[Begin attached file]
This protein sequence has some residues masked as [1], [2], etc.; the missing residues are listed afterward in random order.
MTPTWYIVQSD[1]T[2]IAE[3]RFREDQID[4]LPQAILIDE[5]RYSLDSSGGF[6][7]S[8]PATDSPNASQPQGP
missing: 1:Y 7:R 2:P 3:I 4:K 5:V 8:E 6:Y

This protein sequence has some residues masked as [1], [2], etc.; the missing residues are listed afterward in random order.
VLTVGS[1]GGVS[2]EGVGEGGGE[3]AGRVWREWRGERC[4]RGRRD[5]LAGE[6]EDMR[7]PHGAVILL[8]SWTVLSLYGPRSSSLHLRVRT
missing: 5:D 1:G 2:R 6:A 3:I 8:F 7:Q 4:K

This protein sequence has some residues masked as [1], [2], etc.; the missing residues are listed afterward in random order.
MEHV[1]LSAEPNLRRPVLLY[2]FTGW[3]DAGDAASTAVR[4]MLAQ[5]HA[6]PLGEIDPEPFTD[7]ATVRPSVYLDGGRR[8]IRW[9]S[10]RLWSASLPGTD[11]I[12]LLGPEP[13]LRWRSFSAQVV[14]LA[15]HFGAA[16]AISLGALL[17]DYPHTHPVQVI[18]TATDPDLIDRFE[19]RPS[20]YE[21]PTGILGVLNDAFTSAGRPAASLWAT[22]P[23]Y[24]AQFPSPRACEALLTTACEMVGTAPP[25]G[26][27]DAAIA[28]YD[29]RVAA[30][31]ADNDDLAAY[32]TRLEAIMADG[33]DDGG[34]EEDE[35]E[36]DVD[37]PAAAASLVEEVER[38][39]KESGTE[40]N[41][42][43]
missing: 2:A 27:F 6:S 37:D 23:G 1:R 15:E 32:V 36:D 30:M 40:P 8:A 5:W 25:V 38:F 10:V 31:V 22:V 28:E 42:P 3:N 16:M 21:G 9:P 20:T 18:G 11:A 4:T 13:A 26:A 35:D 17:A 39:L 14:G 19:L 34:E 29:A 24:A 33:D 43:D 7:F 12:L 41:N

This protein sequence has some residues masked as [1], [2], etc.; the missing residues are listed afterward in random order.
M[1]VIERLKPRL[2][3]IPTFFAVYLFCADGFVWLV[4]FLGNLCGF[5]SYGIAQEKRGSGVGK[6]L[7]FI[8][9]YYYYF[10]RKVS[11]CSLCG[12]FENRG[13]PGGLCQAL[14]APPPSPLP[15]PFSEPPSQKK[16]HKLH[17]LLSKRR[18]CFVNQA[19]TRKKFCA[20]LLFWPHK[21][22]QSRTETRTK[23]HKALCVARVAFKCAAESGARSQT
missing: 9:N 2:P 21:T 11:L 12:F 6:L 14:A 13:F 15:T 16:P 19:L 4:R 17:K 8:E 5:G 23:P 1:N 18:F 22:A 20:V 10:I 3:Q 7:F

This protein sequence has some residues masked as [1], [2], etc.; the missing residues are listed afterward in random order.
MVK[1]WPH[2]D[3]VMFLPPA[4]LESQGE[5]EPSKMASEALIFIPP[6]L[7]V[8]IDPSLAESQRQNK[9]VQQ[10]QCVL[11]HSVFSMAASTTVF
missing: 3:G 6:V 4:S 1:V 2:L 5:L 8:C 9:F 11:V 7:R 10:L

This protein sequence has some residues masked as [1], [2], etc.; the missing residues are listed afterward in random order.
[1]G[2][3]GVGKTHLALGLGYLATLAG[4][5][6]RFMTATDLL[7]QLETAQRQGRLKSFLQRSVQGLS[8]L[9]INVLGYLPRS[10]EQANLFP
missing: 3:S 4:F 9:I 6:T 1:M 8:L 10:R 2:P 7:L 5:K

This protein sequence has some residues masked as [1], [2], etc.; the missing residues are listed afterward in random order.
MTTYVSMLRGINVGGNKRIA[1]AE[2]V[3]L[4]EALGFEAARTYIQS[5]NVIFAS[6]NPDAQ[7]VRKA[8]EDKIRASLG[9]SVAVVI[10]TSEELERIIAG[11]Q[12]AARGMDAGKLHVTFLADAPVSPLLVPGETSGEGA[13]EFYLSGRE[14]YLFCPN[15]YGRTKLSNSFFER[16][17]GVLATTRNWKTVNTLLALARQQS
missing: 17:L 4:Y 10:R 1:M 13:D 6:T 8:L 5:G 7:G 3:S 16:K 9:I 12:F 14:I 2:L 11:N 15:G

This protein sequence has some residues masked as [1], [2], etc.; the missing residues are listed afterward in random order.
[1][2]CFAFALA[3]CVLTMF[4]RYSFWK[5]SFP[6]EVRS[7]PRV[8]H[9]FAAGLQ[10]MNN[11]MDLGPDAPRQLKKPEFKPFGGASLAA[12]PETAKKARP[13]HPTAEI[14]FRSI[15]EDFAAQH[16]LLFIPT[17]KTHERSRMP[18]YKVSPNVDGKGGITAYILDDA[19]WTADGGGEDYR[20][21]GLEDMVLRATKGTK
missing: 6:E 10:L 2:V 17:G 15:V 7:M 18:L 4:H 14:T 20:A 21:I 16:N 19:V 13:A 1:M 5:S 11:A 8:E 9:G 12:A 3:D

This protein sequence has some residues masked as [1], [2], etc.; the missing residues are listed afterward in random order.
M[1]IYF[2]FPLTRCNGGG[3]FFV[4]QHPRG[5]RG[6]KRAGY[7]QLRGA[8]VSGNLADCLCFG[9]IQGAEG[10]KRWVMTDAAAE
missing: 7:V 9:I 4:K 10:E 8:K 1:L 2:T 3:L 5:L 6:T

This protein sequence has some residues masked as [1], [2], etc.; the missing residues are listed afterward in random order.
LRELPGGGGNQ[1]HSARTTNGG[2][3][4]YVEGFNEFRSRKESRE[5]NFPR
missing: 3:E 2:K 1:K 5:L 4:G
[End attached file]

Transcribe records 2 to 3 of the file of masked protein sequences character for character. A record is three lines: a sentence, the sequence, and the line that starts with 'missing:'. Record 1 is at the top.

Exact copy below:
This protein sequence has some residues masked as [1], [2], etc.; the missing residues are listed afterward in random order.
VLTVGS[1]GGVS[2]EGVGEGGGE[3]AGRVWREWRGERC[4]RGRRD[5]LAGE[6]EDMR[7]PHGAVILL[8]SWTVLSLYGPRSSSLHLRVRT
missing: 5:D 1:G 2:R 6:A 3:I 8:F 7:Q 4:K

This protein sequence has some residues masked as [1], [2], etc.; the missing residues are listed afterward in random order.
MEHV[1]LSAEPNLRRPVLLY[2]FTGW[3]DAGDAASTAVR[4]MLAQ[5]HA[6]PLGEIDPEPFTD[7]ATVRPSVYLDGGRR[8]IRW[9]S[10]RLWSASLPGTD[11]I[12]LLGPEP[13]LRWRSFSAQVV[14]LA[15]HFGAA[16]AISLGALL[17]DYPHTHPVQVI[18]TATDPDLIDRFE[19]RPS[20]YE[21]PTGILGVLNDAFTSAGRPAASLWAT[22]P[23]Y[24]AQFPSPRACEALLTTACEMVGTAPP[25]G[26][27]DAAIA[28]YD[29]RVAA[30][31]ADNDDLAAY[32]TRLEAIMADG[33]DDGG[34]EEDE[35]E[36]DVD[37]PAAAASLVEEVER[38][39]KESGTE[40]N[41][42][43]
missing: 2:A 27:F 6:S 37:D 23:G 1:R 15:E 32:V 36:D 30:M 40:P 8:A 5:W 25:V 38:F 10:V 31:V 22:V 28:E 42:P 3:N 16:M 21:G 9:P 20:T 18:G 11:A 4:T 13:A 26:A 35:D 17:A 39:L 14:G 19:L 34:E 29:A 24:A 33:D 43:D 7:F 12:L 41:N